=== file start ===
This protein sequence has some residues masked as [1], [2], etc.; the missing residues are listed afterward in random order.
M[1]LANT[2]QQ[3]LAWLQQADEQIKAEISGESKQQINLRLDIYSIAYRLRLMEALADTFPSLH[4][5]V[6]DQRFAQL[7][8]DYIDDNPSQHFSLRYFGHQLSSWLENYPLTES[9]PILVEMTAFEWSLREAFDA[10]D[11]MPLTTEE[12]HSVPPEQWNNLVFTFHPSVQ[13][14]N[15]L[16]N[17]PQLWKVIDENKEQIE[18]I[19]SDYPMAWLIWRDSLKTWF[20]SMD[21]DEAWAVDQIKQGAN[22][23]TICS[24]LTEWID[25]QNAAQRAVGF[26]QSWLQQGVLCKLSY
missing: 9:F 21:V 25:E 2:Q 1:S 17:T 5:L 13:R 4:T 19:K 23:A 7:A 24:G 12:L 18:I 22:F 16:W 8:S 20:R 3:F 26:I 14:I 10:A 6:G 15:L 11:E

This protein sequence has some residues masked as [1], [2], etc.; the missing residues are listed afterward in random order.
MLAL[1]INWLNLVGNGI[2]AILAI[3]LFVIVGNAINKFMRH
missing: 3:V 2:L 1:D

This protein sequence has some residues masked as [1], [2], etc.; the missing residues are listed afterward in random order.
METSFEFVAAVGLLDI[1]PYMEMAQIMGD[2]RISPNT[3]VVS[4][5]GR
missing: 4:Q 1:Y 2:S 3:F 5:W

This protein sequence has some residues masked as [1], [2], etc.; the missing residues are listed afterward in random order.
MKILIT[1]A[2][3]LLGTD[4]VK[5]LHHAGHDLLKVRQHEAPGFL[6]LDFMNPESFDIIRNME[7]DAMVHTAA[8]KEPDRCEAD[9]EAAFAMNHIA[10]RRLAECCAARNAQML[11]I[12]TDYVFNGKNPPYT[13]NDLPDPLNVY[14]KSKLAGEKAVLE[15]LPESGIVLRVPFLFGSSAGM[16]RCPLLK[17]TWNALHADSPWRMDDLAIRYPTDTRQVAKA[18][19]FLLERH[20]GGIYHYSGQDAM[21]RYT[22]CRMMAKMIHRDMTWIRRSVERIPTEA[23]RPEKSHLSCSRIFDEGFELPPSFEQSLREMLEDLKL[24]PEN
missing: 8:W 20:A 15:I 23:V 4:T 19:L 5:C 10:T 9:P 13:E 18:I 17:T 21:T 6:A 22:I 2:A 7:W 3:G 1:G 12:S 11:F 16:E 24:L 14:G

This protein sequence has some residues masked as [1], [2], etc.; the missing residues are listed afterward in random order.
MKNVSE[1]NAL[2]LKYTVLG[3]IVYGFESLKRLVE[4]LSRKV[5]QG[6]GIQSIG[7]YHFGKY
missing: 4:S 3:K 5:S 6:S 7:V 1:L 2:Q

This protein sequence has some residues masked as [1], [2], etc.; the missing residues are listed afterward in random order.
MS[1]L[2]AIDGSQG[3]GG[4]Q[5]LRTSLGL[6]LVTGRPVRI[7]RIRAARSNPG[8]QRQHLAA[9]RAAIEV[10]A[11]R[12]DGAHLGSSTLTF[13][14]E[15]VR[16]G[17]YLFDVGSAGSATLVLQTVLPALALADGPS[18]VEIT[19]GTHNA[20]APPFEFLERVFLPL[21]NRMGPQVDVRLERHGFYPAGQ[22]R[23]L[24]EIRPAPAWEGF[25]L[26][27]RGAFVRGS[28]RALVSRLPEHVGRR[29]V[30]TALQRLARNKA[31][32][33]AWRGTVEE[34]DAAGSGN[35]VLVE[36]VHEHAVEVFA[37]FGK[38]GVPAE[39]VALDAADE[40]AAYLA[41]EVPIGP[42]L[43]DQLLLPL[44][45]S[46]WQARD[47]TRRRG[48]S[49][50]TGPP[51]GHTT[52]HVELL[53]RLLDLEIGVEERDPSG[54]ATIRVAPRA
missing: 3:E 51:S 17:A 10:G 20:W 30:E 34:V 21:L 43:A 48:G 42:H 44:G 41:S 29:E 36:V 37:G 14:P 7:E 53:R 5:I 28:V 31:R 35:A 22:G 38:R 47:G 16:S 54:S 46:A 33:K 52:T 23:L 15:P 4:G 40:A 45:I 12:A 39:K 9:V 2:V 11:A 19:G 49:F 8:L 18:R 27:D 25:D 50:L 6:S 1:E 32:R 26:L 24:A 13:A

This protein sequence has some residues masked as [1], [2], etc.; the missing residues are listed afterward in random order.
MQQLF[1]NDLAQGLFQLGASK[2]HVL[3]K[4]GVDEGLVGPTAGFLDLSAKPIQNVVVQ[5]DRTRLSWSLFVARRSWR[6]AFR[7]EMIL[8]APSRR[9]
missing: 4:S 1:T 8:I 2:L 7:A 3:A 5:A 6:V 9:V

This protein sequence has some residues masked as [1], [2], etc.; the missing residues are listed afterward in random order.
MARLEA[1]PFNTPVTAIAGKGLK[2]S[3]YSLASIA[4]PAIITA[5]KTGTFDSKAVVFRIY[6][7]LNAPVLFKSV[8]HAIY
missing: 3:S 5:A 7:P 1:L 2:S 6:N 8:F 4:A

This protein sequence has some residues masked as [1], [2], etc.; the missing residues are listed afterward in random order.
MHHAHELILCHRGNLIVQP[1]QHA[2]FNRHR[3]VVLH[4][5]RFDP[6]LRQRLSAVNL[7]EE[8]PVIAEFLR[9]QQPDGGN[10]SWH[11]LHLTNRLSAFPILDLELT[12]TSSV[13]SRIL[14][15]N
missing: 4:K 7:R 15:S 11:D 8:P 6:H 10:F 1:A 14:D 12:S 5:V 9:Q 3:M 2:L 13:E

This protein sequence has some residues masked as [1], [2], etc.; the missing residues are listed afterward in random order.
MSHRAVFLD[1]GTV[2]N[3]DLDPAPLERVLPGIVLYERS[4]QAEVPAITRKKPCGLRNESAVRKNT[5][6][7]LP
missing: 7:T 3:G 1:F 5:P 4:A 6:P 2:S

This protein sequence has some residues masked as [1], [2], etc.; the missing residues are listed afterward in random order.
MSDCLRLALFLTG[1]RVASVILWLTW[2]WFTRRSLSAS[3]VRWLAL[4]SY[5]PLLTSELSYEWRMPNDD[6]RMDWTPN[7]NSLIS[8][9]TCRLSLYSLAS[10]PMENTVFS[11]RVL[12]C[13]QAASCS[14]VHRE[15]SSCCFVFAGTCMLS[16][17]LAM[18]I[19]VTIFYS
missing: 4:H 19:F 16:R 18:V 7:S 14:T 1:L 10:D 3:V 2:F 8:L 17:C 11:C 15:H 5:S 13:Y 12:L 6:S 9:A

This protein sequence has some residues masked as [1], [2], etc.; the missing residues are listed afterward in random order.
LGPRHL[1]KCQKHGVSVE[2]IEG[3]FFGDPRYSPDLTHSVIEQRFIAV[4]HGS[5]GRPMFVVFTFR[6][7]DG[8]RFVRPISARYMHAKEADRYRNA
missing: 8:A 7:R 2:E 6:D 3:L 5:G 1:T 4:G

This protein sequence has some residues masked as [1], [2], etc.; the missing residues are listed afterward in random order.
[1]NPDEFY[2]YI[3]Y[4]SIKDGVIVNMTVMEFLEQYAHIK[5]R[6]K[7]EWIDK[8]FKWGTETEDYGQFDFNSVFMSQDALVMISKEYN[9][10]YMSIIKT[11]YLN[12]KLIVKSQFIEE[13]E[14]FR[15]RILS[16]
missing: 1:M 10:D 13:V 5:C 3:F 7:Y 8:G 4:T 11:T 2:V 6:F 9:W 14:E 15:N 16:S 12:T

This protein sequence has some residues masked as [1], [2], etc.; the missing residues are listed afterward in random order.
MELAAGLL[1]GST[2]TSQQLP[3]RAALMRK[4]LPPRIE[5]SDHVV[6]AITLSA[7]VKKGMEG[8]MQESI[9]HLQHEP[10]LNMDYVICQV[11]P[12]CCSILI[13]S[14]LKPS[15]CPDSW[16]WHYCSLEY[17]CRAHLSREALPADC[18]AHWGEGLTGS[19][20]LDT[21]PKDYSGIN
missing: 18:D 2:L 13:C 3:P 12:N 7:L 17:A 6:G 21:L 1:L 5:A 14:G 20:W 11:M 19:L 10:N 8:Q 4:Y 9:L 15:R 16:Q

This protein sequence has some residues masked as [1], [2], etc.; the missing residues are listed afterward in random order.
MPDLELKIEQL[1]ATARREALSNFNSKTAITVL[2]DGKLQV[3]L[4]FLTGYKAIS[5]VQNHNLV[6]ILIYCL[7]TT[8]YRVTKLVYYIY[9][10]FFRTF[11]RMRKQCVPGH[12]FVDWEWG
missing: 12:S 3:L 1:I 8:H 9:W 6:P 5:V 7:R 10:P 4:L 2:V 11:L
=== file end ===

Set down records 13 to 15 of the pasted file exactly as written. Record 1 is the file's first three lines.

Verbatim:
This protein sequence has some residues masked as [1], [2], etc.; the missing residues are listed afterward in random order.
[1]NPDEFY[2]YI[3]Y[4]SIKDGVIVNMTVMEFLEQYAHIK[5]R[6]K[7]EWIDK[8]FKWGTETEDYGQFDFNSVFMSQDALVMISKEYN[9][10]YMSIIKT[11]YLN[12]KLIVKSQFIEE[13]E[14]FR[15]RILS[16]
missing: 1:M 10:D 13:V 5:C 3:F 7:Y 8:G 4:T 11:T 2:V 6:F 9:W 14:E 15:N 16:S 12:T

This protein sequence has some residues masked as [1], [2], etc.; the missing residues are listed afterward in random order.
MELAAGLL[1]GST[2]TSQQLP[3]RAALMRK[4]LPPRIE[5]SDHVV[6]AITLSA[7]VKKGMEG[8]MQESI[9]HLQHEP[10]LNMDYVICQV[11]P[12]CCSILI[13]S[14]LKPS[15]CPDSW[16]WHYCSLEY[17]CRAHLSREALPADC[18]AHWGEGLTGS[19][20]LDT[21]PKDYSGIN
missing: 18:D 2:L 13:C 3:P 12:N 7:L 17:A 6:G 21:L 1:L 5:A 14:G 20:W 11:M 19:L 10:N 8:Q 4:Y 9:L 15:R 16:Q

This protein sequence has some residues masked as [1], [2], etc.; the missing residues are listed afterward in random order.
MPDLELKIEQL[1]ATARREALSNFNSKTAITVL[2]DGKLQV[3]L[4]FLTGYKAIS[5]VQNHNLV[6]ILIYCL[7]TT[8]YRVTKLVYYIY[9][10]FFRTF[11]RMRKQCVPGH[12]FVDWEWG
missing: 12:S 3:L 1:I 8:H 9:W 6:P 5:V 7:R 10:P 4:L 2:V 11:L